Magazine article The Spectator

Ukip's Interim Leader on Nigel Farage and His Party's Death Spiral

Magazine article The Spectator

Ukip's Interim Leader on Nigel Farage and His Party's Death Spiral

Article excerpt

The interim leader on Farage, Brexit and his party's death spiral

'Some wine? How about a beer? Shall we settle into a good old pub?' I make these suggestions to Ukip's interim leader, Steve Crowther, as we meet in central London, but he opts for a quiet bistro where he orders a cup of tea. He has a dapper suit, a ruddy, forceful face and a white beard of neatly trimmed bristles. His rat-a-tat laugh resounds across the bar like a well-oiled machine gun. Our intended subject is the Ukip leadership election (hustings this month, results on 30 September), but the n-word elbows its way through and claims our attention. The negotiations.

Crowther declines to criticise David Davis and his team, and he's determined not to be 'snotty' or 'churlish' about it: 'The 23-year struggle succeeded, and the mandate was passed to a new government to implement. Fine.' He claims to be 'encouraged by the blood-curdling threats issuing from Brussels about not negotiating for two months unless we agree to something. Every time they do that they reveal their own weakness.' I ask why we should negotiate at all. Article 50 is a legal instrument signed by a political cartel whose authority we are repudiating so we can just burn the Lisbon Treaty and say bye-bye. 'This is our official position,' he says. 'Cut the crap. Repeal the 1972 Act. Then they can come and talk to us.'

He is politely scathing about the divorce bill. 'It's not a bill. We haven't bought anything.' He talks of a gratuity or 'sweetener' which should be offered (not paid, necessarily) 'only if there's a damn good reason.' How much? 'I would like to put a figure on it of not one penny.'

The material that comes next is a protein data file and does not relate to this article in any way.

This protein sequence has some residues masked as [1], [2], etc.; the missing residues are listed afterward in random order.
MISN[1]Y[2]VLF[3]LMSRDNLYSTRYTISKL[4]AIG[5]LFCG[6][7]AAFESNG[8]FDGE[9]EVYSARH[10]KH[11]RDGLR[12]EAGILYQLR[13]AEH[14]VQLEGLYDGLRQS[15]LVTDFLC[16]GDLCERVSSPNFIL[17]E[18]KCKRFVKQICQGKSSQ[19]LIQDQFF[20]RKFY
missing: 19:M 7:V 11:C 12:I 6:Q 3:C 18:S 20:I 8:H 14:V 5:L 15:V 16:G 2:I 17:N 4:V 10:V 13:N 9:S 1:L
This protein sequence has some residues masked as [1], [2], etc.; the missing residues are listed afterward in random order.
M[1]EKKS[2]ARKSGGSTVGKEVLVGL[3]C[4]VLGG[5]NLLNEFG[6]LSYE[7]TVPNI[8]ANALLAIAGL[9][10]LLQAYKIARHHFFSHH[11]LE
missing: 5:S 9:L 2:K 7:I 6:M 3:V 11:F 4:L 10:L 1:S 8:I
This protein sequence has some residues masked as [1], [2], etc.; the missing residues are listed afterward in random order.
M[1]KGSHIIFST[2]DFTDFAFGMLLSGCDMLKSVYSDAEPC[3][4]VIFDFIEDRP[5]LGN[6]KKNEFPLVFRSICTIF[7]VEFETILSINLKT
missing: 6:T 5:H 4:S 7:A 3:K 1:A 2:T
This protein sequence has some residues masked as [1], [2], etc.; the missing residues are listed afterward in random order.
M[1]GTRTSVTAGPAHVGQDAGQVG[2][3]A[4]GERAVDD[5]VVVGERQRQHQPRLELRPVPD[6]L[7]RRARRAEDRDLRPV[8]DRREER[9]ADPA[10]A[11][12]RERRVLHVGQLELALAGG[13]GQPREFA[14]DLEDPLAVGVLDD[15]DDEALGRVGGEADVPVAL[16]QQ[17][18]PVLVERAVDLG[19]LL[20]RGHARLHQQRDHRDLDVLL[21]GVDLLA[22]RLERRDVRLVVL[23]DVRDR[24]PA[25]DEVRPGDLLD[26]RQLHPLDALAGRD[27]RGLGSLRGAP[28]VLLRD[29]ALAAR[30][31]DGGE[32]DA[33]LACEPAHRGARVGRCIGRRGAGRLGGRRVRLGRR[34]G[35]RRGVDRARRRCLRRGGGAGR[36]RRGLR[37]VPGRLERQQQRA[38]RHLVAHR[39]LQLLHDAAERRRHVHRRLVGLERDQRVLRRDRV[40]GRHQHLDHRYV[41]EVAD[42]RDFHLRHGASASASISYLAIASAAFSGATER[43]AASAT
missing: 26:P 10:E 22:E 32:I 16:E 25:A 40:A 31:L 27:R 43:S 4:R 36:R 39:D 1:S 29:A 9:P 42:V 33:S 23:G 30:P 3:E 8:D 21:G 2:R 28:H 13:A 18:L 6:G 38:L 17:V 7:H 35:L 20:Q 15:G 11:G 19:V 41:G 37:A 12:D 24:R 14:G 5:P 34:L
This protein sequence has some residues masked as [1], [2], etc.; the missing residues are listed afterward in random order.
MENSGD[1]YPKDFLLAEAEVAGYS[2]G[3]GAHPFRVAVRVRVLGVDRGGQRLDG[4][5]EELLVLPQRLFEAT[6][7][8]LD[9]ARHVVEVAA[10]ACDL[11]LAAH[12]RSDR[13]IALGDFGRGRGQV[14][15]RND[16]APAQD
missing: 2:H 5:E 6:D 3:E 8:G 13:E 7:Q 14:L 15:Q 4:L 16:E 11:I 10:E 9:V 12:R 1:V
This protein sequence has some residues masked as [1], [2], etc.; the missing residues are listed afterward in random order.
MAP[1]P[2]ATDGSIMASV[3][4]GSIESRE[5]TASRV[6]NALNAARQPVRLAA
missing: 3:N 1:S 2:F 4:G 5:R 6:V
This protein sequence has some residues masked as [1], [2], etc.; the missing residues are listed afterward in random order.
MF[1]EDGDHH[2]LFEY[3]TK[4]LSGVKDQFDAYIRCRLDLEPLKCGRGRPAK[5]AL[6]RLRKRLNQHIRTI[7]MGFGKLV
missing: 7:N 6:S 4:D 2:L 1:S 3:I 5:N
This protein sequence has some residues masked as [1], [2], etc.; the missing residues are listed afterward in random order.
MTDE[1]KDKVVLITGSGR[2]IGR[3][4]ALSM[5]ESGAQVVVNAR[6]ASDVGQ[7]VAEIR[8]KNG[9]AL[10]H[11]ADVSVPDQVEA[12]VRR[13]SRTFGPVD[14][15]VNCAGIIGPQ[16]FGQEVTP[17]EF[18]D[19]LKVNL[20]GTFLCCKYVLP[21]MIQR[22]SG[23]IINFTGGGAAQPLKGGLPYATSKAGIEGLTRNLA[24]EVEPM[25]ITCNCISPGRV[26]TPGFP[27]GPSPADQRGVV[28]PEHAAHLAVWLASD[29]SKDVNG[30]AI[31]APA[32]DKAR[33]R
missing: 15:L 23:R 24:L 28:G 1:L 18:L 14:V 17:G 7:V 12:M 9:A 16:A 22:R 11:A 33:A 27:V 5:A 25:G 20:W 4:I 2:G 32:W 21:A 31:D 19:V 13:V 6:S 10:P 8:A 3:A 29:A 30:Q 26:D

He's unconcerned that the 'transition period' is already expanding to the point where it may overlap with the next election. He believes 'the transition' is a sophistry designed to conceal the government's failure 'to get a border control system in in time'. Will Brexit happen? 'Yes.' With Britain outside the single market and the customs union? 'Yes' -- otherwise it would 'defeat the whole object'. The referendum was a 'genuine force of nature', he says, which left him 'beautifully stunned'. And Hillary's failure in November re-affirmed that 'the majority are no longer prepared to be run in the way they can be run by the elite'. Was he 'beautifully stunned' by Trump's victory? 'Stunned -- but not beautifully,' he says. He claims not to be a Trump supporter.

And so to Ukip. 'I'm actually genuinely confident that this election will produce the next longterm leader who will pick us up and take us forward,' he says. But what of the Ukip death spiral? He talks of 'cycles' in politics and a need for 'new energy'. He has faith in Ukip's ability to 'amplify views within the voting public that are not being expressed by the other parties --because they're afraid of them'. He has a list. 'Democratic reform, small government, nation-building, creating a more cohesive, integrated society, and a sense of pride in one of the greatest nations that has existed.' I suggest that this sounds like a mission statement for a pageant or a festival. 'Does it? I'm not talking about morris dancing.' But how might it work in manifesto terms? 'Ah, well -- I'm not going to pre-empt the new leader by creating policy. …

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